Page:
For the Thompson trio, Ty, Lyle and Miles, it’s always been about playing the Creator’s Game.
The journey has been good and the national acclaim is mounting, but in the end, the University at Albany lacrosse players, Lyle Thompson (Onondaga), his brother Miles (Onondaga), and their cousin Ty (Mohawk) just want to play the game that the Haudenosaunee Six Nations Confederacy have played for centuries.
“It always gives me the chills when they call out the starting lineup at the beginning of the game and the first three names you hear are Thompson,” Lyle, a 21-year-old father of two, told ICTMN. “It’s a huge advantage when you’ve been playing with somebody for so long. We have such a good chemistry and know each other’s movements and what they’re going to do.”
Last season, the trio combined for 254 points (147 goals and 107 assists) to lead the defending America East Conference champion Great Danes to the NCAA national tournament. The Thompsons have formed one of the greatest attack lines in recent history and they are looking for a breakout season at NCAA Division-I lacrosse’s highest level.
“There’s been other brother combinations over the past 25 years, but there has never been anything like this,” said UAlbany head coach Scott Marr. “With the success Miles, Lyle and Ty have had here at Albany, I’ve met so many Native kids from different parts of state and Canada. The Augasaki (Mohawk) kids, the Conawagas Tribe up near Montreal, all want to go to Albany because of these guys.”
The Thompsons are soft-spoken, respectful young men content to let their accomplishments speak for them. They made the cover of the Inside Lacrosse February 2014 issue and all three go into the 2014 season as preseason All-Americans.
Lyle, who was the first Native American finalist for the Tewaaraton Trophy last year as a sophomore, was selected as the Inside Lacrosse Face-Off Yearbook preseason Division I player of the year. He was also named the Lacrosse Magazine 2014 preseason player of the year.
Seniors Miles (Inside Lacrosse third-team selection) and Ty (Inside Lacrosse honorable mention) were both picked by the Rochester Rattlers in the 2014 Major League Lacrosse Entry Draft last week. Once they conclude their senior season, they’re free to join the MLL for the 2014 season.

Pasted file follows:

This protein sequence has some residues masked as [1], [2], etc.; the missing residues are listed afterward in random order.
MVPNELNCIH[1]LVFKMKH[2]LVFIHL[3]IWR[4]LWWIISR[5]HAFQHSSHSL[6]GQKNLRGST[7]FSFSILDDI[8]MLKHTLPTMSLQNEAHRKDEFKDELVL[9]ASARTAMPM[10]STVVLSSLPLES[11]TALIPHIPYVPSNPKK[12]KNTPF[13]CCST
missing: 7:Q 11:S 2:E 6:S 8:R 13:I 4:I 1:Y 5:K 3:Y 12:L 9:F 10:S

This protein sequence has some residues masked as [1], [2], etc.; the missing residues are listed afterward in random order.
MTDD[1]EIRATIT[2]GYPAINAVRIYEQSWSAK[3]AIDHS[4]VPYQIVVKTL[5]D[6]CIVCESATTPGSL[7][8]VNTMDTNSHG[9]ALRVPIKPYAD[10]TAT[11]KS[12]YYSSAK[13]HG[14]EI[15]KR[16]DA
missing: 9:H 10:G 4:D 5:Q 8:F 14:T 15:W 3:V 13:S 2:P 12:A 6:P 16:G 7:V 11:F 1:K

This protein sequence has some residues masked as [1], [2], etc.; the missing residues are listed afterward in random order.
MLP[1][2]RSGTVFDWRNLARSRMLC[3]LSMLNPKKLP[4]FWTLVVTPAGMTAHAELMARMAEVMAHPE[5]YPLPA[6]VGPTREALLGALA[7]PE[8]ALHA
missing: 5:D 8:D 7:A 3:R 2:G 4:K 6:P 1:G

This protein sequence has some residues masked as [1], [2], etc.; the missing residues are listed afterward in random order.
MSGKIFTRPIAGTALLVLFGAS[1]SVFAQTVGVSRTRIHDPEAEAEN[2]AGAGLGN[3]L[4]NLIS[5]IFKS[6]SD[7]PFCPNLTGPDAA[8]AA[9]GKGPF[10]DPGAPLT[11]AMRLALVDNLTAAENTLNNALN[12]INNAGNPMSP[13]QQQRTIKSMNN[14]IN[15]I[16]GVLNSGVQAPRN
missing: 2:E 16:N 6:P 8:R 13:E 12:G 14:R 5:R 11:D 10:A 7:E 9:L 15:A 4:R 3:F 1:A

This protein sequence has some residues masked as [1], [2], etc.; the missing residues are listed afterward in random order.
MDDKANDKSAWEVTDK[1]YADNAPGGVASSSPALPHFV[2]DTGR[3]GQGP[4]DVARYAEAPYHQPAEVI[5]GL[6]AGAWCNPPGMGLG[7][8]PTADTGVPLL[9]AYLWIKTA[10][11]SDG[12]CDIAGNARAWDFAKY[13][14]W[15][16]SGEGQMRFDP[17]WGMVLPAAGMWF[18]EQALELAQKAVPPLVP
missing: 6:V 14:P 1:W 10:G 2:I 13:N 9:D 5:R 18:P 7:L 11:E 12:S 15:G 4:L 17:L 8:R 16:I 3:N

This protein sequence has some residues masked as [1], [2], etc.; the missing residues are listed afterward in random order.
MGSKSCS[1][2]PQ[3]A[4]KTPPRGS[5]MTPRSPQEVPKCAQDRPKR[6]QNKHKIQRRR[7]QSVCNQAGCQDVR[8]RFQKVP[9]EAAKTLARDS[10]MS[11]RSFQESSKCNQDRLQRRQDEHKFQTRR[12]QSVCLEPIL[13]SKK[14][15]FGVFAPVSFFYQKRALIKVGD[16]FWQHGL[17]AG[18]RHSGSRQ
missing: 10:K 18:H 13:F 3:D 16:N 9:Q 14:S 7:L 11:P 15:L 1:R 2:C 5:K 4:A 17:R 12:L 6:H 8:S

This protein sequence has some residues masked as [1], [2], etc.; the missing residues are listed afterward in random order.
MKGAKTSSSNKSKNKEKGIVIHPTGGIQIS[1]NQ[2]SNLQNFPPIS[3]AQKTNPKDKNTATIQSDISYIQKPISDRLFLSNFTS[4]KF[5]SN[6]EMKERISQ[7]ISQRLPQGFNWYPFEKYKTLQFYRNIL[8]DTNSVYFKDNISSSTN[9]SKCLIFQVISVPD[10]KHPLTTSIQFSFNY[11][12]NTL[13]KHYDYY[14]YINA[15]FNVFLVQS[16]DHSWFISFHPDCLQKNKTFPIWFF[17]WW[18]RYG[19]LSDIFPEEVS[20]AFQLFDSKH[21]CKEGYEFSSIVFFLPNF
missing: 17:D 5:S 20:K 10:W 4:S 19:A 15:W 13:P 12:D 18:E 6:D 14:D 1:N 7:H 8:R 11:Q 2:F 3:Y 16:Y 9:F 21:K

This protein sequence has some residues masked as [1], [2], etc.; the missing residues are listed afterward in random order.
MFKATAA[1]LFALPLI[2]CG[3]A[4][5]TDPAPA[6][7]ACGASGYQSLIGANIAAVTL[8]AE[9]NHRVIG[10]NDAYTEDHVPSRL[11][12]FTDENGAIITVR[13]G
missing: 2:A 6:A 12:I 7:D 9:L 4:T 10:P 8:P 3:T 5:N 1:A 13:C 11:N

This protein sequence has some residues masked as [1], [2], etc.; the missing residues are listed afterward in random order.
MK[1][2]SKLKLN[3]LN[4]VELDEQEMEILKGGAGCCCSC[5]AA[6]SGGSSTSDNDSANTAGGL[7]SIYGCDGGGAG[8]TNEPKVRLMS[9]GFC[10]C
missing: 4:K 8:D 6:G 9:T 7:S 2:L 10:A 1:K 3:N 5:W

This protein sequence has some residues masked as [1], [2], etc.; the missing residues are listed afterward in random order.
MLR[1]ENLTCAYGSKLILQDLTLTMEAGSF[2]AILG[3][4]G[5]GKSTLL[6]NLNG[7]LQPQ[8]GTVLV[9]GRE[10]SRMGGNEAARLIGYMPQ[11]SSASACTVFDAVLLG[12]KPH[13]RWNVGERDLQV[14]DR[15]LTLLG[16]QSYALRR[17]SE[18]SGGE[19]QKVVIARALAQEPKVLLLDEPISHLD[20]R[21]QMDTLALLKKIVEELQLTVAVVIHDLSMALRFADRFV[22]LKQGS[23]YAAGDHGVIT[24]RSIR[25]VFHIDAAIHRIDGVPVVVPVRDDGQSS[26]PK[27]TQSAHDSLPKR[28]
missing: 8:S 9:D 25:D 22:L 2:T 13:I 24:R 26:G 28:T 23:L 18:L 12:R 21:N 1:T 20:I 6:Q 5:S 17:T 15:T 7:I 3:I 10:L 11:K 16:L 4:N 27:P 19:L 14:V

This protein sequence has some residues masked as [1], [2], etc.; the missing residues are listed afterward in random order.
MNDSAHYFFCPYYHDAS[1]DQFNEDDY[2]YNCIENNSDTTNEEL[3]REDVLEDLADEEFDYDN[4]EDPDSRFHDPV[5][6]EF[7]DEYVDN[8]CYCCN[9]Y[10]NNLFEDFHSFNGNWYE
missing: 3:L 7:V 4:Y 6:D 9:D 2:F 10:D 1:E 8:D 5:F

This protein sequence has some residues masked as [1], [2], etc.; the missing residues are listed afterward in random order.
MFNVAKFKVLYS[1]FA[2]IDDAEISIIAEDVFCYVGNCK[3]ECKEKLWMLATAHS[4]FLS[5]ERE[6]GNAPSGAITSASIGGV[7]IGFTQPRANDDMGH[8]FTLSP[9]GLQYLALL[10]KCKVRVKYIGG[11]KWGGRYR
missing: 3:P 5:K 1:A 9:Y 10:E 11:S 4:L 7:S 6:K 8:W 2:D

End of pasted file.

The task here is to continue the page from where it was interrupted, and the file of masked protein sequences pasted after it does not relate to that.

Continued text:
“I don’t think much about it because I know what we have to do and the work we need to put in,” Miles said about the media attention he’s received. “I love the game and I’m happy to be playing it. I just want to go out there and have fun.”
Ty grew up in the Mohawk Nation. He led the Great Danes in scoring last season with 54 goals and recorded his 100th career goal against the University of Maryland, Baltimore County.
“It’s never happened before with two brothers and a cousin on the same attack line,” Ty said. “Growing up, we played with each other on club teams. So to be able to play with each other at the college level is a cool thing. We actually played against each other one time in high school in the state quarterfinals. (The Onondaga) beat us. It’s definitely better to play with them because we know each other so well, and it carries over to the field.”
The Creator’s Game has been a source of direction, medicine, family and cultural pride for the Thompsons for generations.
Last year, The Medicine Game: Two Brothers, One Dream, a documentary by Syracuse filmmakers Lukas Korver and Jason Halpin, featuring Miles and Lyle’s brothers Jerome Jr., and Jeremy, premiered on national television.
Growing up on the Akwesasne Reservation, both Jerome and Jeremy dreamed of playing at Syracuse University, but only Jeremy played for the Orange. The brothers led Onondaga Community College to two NJCAA national titles. Jeremy transferred to Syracuse as a junior, and was named an All-American in 2010. Jerome continues to play high-level box lacrosse at Akwesasne.
Jeremy is currently in his third professional season with the Hamilton (Ontario, Canada) Nationals.
“My brother Jeremy was a big influence,” Lyle said. “When he was at Syracuse, he was coming back to the rez and taking language classes. That influenced me a lot. I feel obligated to learn the songs and language and stuff about my culture. Lacrosse is what keeps me wanting to learn more. You can go off to school, but at the same time, you know who you are and can be a part of the culture.”
Of course there was that time when the Thompson clan was divided back in 2011 during the game between Syracuse and Albany. Jeremy was in his final season with the Orange and Miles and Ty were beginning their careers with the Great Danes.
Jerome Thompson Sr., who has never missed any of his son’s collegiate careers games, had the answer.
“He wore a T-shirt with orange on one side and purple on the other,” Miles said.
Miles, Ty and Lyle have one more college season together. The future is bright with professional careers on the horizon, but Marr believes their legacy at Albany goes far beyond the playing field.
“They put us on the map, that’s for sure,” Marr said. “Kids can see they’re able to play the game at a high level, but we really stress the education part. Overall, they’ve done a really nice job in the classroom. People on the reservation are taking notice of that.”
No. 10 Albany opens the season on February 16 at No. 2 Syracuse in a monster rematch. The Great Danes upset the Orange last season in double overtime.